Wales politics

Rivals attack 'Groundhog' budget from Welsh government

Jane Hutt
Jane Hutt will have to talk to opponents to get her budget approved

Opponents have criticised what they called a "Groundhog Day" draft budget from the Welsh government.

Finance Minister Jane Hutt hailed a budget for "growth and jobs" - the second year she has used the title.

But if the slogan is familiar, so too are the demands of the three opposition parties.

Conservatives repeated a call for more health spending, the Liberal Democrats want more for schools and Plaid Cymru focused on the economy.

Ms Hutt said she had tried to reflect the political priorities of all parties in her spending plans for next year.

The minority Labour administration will need help from the opposition benches to get the budget approved in the Senedd.

The Tories have attacked the level of health funding contained in the draft budget for next year.

They have repeatedly criticised Labour for not providing more protection for the NHS.

The Welsh government says to do so would force deeper cuts elsewhere and that it has done the best it can following big cuts to its own funding from the Treasury.

Welsh Conservative finance spokesman Paul Davies said: "It's Groundhog Day for our National Health Service. Snubbed again and still facing the toughest funding settlement in the UK."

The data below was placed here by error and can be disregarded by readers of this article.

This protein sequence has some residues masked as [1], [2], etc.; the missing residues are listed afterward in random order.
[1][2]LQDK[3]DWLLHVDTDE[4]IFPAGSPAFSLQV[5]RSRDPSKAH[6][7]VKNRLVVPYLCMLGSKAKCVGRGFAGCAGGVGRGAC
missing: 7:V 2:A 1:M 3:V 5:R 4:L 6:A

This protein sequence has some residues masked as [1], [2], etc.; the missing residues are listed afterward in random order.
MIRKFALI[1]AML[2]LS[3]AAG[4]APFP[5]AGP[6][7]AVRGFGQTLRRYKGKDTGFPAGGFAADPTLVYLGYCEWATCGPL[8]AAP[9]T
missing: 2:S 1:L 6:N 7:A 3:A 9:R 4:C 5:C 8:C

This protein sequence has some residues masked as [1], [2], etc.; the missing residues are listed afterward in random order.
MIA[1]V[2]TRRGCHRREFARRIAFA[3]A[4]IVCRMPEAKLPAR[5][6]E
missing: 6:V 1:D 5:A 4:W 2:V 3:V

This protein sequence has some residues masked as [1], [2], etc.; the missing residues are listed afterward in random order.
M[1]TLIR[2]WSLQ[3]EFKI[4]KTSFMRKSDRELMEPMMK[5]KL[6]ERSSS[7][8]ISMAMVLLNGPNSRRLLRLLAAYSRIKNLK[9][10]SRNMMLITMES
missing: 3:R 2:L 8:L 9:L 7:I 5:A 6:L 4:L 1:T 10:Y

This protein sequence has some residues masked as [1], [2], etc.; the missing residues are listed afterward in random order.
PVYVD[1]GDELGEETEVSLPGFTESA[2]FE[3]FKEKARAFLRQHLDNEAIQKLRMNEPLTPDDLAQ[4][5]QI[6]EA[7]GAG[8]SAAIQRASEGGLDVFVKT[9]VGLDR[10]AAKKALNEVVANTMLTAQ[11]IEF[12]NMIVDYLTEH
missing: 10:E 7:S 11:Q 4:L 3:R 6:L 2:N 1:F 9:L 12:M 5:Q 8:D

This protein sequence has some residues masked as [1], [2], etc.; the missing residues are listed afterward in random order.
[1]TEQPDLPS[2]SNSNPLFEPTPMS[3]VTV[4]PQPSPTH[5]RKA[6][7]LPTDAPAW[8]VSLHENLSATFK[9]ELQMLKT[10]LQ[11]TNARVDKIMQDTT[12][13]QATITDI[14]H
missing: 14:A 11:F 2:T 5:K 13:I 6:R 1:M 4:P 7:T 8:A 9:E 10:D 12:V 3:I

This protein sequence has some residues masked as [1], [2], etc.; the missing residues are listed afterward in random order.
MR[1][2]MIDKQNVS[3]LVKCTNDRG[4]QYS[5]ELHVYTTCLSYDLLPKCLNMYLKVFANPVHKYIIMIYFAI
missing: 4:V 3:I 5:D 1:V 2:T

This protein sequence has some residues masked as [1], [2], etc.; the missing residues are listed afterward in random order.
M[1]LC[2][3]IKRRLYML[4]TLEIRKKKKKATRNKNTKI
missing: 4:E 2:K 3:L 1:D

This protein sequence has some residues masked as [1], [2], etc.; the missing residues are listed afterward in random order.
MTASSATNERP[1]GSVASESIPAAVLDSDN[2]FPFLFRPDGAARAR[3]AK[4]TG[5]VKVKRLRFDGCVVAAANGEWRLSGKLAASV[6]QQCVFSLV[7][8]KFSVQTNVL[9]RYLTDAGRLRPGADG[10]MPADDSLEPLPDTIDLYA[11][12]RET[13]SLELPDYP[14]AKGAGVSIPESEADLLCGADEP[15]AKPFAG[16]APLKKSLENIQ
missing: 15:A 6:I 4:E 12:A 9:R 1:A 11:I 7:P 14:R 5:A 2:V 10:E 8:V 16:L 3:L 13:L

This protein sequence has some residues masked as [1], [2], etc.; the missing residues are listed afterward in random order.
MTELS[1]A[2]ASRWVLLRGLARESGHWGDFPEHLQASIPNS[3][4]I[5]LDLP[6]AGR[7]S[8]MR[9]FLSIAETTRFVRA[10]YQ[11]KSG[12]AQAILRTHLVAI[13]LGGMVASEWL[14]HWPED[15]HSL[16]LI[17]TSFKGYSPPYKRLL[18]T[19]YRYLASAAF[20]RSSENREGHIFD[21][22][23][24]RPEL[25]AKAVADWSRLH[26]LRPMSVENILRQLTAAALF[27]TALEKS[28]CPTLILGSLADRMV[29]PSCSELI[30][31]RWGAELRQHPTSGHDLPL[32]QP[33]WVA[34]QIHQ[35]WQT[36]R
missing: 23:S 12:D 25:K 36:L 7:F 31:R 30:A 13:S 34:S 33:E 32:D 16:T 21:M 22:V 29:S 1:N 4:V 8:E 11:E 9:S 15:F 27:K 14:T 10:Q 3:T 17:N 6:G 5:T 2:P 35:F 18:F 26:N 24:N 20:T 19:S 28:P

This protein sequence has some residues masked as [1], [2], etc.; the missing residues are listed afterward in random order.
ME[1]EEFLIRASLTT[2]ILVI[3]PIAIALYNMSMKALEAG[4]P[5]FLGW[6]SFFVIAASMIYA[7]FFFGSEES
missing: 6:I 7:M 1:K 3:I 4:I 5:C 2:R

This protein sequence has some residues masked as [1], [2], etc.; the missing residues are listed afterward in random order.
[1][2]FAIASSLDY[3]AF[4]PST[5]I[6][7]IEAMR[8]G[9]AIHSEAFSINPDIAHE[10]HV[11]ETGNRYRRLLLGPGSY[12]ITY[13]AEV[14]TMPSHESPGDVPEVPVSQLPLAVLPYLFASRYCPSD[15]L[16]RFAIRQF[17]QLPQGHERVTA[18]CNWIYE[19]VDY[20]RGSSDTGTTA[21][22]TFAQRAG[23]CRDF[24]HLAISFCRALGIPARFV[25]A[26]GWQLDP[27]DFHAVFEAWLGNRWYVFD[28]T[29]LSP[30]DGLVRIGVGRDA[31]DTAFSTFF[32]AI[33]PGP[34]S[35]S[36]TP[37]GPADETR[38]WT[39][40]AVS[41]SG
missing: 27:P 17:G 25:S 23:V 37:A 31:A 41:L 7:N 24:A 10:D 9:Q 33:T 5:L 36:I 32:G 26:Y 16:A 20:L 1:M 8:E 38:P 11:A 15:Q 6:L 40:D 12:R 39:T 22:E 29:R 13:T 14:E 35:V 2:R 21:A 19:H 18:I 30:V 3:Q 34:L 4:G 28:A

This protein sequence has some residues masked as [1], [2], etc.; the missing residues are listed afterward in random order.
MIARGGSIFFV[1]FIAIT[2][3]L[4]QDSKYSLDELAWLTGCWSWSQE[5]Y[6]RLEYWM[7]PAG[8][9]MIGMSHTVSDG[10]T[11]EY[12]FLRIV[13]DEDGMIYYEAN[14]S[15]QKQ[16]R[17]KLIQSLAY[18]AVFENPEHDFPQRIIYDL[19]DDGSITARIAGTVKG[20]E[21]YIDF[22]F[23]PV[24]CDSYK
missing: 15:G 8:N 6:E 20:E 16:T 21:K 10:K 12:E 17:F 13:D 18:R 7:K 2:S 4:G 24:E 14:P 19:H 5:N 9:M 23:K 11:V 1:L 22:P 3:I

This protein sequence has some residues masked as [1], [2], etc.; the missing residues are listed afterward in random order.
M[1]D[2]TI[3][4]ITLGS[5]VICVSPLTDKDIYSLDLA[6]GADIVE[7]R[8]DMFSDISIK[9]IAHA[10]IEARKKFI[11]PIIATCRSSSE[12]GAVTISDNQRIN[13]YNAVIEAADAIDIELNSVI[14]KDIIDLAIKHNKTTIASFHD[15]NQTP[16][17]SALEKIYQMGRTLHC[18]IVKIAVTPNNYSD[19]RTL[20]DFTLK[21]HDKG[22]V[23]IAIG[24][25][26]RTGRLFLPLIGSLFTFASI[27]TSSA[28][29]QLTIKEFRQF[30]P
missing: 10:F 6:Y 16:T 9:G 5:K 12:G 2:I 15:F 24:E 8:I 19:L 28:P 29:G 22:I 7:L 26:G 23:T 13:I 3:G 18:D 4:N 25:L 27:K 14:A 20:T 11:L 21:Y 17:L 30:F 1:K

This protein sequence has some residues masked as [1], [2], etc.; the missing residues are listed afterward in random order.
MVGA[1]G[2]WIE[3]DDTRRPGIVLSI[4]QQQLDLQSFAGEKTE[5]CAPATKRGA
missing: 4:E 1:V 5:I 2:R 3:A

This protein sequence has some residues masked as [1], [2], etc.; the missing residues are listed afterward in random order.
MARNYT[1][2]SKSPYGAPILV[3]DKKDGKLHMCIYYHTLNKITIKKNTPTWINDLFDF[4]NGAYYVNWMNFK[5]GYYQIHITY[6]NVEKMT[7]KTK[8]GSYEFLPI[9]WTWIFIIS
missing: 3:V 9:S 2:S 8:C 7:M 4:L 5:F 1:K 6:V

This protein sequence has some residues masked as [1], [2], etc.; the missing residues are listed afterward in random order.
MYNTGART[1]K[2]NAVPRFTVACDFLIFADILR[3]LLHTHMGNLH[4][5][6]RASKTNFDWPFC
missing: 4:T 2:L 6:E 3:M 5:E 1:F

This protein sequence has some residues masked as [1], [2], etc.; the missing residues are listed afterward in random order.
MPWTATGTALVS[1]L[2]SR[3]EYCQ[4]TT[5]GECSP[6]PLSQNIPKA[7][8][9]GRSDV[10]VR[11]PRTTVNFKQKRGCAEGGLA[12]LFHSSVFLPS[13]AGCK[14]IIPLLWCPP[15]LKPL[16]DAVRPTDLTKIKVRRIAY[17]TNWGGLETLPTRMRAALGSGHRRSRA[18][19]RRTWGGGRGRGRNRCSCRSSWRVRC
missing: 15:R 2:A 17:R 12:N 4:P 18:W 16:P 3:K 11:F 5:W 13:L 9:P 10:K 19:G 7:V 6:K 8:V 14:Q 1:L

'No ambition'

He added: "While our NHS is snubbed, the economy is mistreated.

"There is no ambition. There is no action."

Plaid is likely to use budget negotiations with ministers to demand more help for the economy, as it did last year.

Plaid finance spokesman Ieuan Wyn Jones said: "We also want to see the Welsh government doing more to target youth unemployment, which has increased dramatically over recent years.

"We don't want another lost generation as happened in the 1980s under Thatcher."

Last year's budget was secured because of a deal with the Lib Dems on funding for the least well-off pupils.

The funding, which gives schools an extra £450 for every child receiving free school meals, is maintained in the latest round of spending plans.

But Welsh Lib Dem finance spoeksman Peter Black said the government must do more

"In its current form, the Welsh Liberal Democrats cannot support the draft budget as we don't believe it goes far enough to tackle the problem of making sure that children from deprived backgrounds get the fair start in life they deserve," he said.

"In short, the budget should go further to ensure that children's achievement at school should reflect their ability not their background."

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